Recently, our church quilting group completed an “I Spy” quilt for one of our beloved families who had just adopted their second daughter. Playing with so many fun and quirky prints inspired me to start another one for my nephew and his wife, who are expecting their first in April of this year. When I learned of my sister-in-law’s plan to combine a baby shower with our early January Christmas get-together, I had little time to spare.
I have been collecting these fun novelty prints for over twenty years. I probably have enough fabric to make 100 or more of these quilts, and I’ve even thought of putting together some kits for sale. (If you’d be interested in something like that, would you please let me know in the comments?)
It’s been years since I’ve made an “I Spy” quilt, (and have now made two in as many months), but I can see that I’ll be making more of these in the near future. I have a lot of blocks already cut and organized, and constructing the top goes fairly quickly using the chain-piecing method.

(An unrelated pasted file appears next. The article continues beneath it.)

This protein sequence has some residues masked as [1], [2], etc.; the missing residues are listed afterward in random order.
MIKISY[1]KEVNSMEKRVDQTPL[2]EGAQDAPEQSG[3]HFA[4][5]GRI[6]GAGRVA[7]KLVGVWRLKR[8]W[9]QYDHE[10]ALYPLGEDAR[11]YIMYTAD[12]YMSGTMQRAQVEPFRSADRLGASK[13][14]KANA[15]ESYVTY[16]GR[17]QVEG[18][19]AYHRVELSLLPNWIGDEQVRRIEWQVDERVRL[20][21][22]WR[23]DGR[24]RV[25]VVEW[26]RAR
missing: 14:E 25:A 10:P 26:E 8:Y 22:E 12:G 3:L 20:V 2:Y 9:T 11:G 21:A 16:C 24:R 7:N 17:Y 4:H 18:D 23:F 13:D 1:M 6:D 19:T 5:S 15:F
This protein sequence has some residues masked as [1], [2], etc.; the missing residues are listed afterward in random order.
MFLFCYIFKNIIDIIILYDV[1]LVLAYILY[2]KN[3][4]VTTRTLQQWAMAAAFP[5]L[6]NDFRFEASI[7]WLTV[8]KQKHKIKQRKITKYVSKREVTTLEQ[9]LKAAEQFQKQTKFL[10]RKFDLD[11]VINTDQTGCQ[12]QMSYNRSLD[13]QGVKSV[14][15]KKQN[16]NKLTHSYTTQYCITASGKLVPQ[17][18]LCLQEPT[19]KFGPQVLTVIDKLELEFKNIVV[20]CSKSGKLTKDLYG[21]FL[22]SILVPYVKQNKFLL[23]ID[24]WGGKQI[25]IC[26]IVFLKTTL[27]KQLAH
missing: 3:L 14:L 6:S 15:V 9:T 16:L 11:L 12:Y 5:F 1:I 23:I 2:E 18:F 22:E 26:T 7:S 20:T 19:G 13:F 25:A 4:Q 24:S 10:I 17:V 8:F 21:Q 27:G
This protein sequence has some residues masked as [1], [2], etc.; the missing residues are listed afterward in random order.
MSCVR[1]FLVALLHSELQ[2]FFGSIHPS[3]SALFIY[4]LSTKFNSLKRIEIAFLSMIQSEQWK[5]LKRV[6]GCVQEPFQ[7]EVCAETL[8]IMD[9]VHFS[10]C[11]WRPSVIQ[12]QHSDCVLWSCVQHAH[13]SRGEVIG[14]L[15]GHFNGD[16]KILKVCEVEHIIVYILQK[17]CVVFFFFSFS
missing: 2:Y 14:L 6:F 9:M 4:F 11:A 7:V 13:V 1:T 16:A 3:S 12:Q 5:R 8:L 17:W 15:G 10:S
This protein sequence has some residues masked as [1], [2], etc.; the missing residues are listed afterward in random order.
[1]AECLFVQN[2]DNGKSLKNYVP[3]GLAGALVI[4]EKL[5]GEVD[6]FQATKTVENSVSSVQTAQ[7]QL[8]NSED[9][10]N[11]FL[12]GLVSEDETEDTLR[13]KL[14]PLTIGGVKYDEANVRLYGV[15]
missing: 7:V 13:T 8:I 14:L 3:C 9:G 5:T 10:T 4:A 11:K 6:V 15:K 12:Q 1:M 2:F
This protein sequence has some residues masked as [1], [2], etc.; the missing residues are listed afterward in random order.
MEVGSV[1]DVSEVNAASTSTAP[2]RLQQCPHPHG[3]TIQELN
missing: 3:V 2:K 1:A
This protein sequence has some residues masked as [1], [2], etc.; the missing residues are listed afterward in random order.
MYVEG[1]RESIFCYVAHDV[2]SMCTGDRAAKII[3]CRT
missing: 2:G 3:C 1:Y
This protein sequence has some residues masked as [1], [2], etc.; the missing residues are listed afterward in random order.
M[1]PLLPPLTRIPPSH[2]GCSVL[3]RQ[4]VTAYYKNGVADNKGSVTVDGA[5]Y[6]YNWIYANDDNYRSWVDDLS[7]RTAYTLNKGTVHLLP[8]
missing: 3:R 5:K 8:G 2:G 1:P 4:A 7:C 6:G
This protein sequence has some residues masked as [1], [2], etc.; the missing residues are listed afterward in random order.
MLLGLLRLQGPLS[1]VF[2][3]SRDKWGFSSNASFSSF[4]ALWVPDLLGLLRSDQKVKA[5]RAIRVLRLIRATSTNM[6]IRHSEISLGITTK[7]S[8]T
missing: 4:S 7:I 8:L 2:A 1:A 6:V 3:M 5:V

My nephew and his wife are using lavender in their nursery, so I thought I’d use that color as the corner triangles. One of the great things about this quilt is that you can pretty much use any color you desire. Over the years, I’ve used red, yellow, orange, royal blue, fuchsia, and a few others I can’t remember right now. This is the first time I’ve used a more pastel background color, and I really like the way it makes the novelty blocks “pop!”
To finish this quilt top, I added a skinny border of a white-on-white floral print, and a wider border of a deeper periwinkle blue with tiny dots that shimmer in the light. I forgot to photograph the back, but I found a cotton paisley print at Jo-Ann Fabrics that was a mixture of lavender, periwinkle, seafoam green, purple, pink, and chartreuse. Perfect!
I used basting spray (my new favorite product!) to temporarily bond my three layers together, then machine-quilted on both sides of all the diagonal seams, extending the quilting to the outer edges of the borders. I used the same lavender that I used for the triangles as the binding. To bind straight-edged quilts, I cut 2 1/2″ strips on the straight grain, then fold in half and press. Stitch to the front with 1/4″ seam, then turn the folded edge to the back and hand sew. Always, ALWAYS, hand-sew. You’ll get a neater finish this way.
I would say this is a good intermediate or advanced beginner project. It does take some time to mark and cut out the hexagons, but if you take the time to prep multiples at the same time, making your second or third “I Spy” quilt will be much faster! And you probably will want to keep making them…they are addicting!
Do you think you might try this? Let me know in the comments…
Thanks for stopping by the Hollow!